• That Rush pedal guitar is an odd duck all right. I’m happy you avoided eardrum damage, Sara. I just got back from the concert. It was a fairly contemplative performance, with more 6-string than 12, and Leo seemed happy with his playing and the audience’s reaction. The venue seats 1,000 and it was sold out. It’s the biggest hall in town. Next month I have tickets for the Seattle Symphony at the same place. I must be in the right town. Everyone I like comes here!

  13. Deborah

    Any clues as to Camping’s intent?

    • In a word – publicity. That, plus he’s 89, so there’s a 1 in 10 chance of dementia. His sentences are cogent, so I suspect it’s the former. It’s his line of logic that’s deranged.

  14. Deborah

    I feel guilty now for making you come up with a sensible reply to my silly comment.

    I may just canvass a few more opinions about his intent though…

    *Running away so you can’t flick my ear*

  15. My best friend Jeff and I rode our bikes to the top of a hill in our town on the evening of 7/7/’77, because we were sure that was the day and we were going to meet our returning King in the sky. We were going to be front row, as it were. After we’d sat there for an hour and it got cold and the dark enveloped us, we got up, rode our separate ways to our houses, and never spoke about it to each other after that. I kind of miss believing in something with such ferocious certainty. Living in suspension is more rewarding in lots of ways, but harder, too.

    • I have come to believe in pursuing actions of futile positivity, and in doing more things “just because”. These things create miraculous after-effects, not the least of which are perceptual shifts, and a lowering of my defenses. Doing things like that bike ride opens your mind to new possibilities. Life’s richer when it’s mysterious. I like all the not-knowingness! Thanks. Matt.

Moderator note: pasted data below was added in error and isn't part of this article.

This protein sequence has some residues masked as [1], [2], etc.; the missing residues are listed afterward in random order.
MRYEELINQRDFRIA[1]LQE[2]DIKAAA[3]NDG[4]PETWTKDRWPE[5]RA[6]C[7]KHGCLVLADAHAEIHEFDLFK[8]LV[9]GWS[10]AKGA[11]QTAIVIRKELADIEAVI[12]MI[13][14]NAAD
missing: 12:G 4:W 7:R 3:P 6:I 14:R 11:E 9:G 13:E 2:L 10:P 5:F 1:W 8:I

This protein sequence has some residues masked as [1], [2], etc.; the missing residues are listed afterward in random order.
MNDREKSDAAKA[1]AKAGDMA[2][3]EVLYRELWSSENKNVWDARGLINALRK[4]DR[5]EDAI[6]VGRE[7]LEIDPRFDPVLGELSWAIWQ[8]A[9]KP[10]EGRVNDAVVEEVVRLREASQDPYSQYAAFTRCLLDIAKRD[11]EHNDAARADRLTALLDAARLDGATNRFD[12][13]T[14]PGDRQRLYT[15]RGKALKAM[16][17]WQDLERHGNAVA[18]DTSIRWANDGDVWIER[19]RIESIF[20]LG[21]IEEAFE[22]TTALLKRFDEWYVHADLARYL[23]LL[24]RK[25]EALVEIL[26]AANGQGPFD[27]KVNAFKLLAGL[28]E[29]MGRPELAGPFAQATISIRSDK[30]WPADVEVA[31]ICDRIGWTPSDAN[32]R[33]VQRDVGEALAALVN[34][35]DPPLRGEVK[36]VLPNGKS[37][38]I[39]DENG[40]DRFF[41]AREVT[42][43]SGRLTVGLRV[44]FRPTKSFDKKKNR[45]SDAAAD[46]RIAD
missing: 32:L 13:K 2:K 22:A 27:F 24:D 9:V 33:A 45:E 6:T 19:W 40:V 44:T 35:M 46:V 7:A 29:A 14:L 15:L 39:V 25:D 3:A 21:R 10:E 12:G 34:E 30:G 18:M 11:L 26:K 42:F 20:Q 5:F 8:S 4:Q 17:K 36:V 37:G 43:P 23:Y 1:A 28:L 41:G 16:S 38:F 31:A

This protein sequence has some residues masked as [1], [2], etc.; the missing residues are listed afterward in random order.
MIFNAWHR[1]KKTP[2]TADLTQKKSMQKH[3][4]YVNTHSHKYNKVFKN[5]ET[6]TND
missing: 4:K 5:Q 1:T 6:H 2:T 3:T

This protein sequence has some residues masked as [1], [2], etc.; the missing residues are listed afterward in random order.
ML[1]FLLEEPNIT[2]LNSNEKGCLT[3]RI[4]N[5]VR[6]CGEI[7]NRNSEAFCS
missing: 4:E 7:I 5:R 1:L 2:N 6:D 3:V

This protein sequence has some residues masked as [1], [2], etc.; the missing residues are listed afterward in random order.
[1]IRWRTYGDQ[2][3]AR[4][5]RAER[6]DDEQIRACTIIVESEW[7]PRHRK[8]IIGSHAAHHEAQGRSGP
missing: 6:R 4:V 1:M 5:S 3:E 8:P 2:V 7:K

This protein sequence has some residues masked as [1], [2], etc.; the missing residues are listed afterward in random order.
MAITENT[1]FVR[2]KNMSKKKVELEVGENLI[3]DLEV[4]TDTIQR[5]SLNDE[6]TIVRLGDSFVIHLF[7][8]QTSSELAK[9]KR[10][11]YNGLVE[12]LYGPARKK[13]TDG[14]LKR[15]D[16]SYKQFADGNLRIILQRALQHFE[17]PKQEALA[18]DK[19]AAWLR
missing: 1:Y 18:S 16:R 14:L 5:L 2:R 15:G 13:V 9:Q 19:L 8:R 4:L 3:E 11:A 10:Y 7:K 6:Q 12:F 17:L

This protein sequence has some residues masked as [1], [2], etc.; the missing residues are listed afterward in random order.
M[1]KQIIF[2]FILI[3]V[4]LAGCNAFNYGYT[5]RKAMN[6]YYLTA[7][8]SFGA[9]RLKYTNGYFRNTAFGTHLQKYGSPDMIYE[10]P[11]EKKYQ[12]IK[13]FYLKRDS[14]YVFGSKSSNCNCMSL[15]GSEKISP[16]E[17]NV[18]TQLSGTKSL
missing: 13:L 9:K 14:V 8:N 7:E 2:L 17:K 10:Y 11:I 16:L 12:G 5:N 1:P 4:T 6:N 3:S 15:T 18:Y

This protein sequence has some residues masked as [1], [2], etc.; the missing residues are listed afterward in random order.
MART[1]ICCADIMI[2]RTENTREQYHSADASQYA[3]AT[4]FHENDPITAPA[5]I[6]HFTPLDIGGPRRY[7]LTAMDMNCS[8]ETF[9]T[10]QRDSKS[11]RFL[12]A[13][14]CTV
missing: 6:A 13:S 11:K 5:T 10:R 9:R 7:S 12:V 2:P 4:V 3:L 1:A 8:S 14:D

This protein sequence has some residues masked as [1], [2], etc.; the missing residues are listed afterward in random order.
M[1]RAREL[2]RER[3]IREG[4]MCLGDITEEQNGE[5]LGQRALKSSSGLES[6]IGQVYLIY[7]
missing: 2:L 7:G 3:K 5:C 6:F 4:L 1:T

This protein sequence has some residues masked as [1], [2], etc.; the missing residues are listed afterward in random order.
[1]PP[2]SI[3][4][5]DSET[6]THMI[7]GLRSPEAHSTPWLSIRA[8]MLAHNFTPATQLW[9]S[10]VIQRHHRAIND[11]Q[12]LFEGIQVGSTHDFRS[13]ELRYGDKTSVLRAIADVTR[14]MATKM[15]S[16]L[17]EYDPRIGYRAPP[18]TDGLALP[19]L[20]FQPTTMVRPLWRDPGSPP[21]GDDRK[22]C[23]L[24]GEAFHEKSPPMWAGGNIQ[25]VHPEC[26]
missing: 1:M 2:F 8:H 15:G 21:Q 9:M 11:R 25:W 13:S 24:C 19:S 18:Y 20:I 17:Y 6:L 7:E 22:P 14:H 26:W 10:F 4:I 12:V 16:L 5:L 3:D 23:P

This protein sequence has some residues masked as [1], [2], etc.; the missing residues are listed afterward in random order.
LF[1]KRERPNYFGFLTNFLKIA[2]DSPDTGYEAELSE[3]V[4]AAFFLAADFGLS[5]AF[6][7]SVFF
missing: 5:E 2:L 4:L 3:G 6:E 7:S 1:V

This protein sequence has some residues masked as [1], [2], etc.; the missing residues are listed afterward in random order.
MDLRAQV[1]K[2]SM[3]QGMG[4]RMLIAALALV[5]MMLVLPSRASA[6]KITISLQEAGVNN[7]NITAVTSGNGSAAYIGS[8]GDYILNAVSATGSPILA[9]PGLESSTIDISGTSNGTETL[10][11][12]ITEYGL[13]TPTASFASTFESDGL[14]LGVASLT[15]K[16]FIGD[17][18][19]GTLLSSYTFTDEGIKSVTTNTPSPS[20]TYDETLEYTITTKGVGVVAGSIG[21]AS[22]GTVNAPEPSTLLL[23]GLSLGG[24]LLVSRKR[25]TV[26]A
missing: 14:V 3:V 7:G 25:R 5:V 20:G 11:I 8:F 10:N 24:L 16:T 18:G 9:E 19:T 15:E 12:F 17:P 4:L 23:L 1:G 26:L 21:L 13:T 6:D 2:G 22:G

16. I think the Jesus at the UN scene should have been painted one or two seconds later, after the woman crossing the street looked up and started pinwheeling and digging for tall cotton.

    • He should have put in some Japanese tourists with cameras, to point upward with looks of terror.

      • Or a Japanese corporal in a Jeep with binoculars saying “Look! He’s drawing energy from the high voltage electrical wires!” but I guess that would have been hard to explain in a painting of Manhattan, and the effect of “unconvincing dubbing” might not translate well into oils.

  17. Kindly don’t tell everyone, but I started feeling panicky and cry babyish when I heard there was a small quake in Australia that day. Yes indeed, I am that stupid! STUPID. I knew the Camping fellow was nuts but some fun with childhood fears started whipping up (remember I though I had gone through the rapture in 85, but it turned out to be a forest fire down the road).
    I’m sure one of these days I’ll write something about how I went all nutso for a few minutes that day

    • The positive aspect of this sort of behavior is to remember that people of all ages enjoy getting scared. It gives you that fun, adrenaline rush, and you don’t have to actually be in any serious real danger to get it. You might try screaming, just as practice, to release some of the energy? Or run around in circles, waving your arms (a la Chicken Little)?

  18. Deb

    Almost too many favorites to absorb. Have always loved the giant Jesus visiting the skyscraper.
    “” Will this wind” still reduces me to mega silly laughter,
    and best of all, listening to Leo Kottke is often like mainlining joy.
    Bless you for combining them all.

  19. It’s easy. The silly and the sublime coexist in my brain, and sometimes occupy bunk-beds. I’m glad you enjoyed the view, Deb.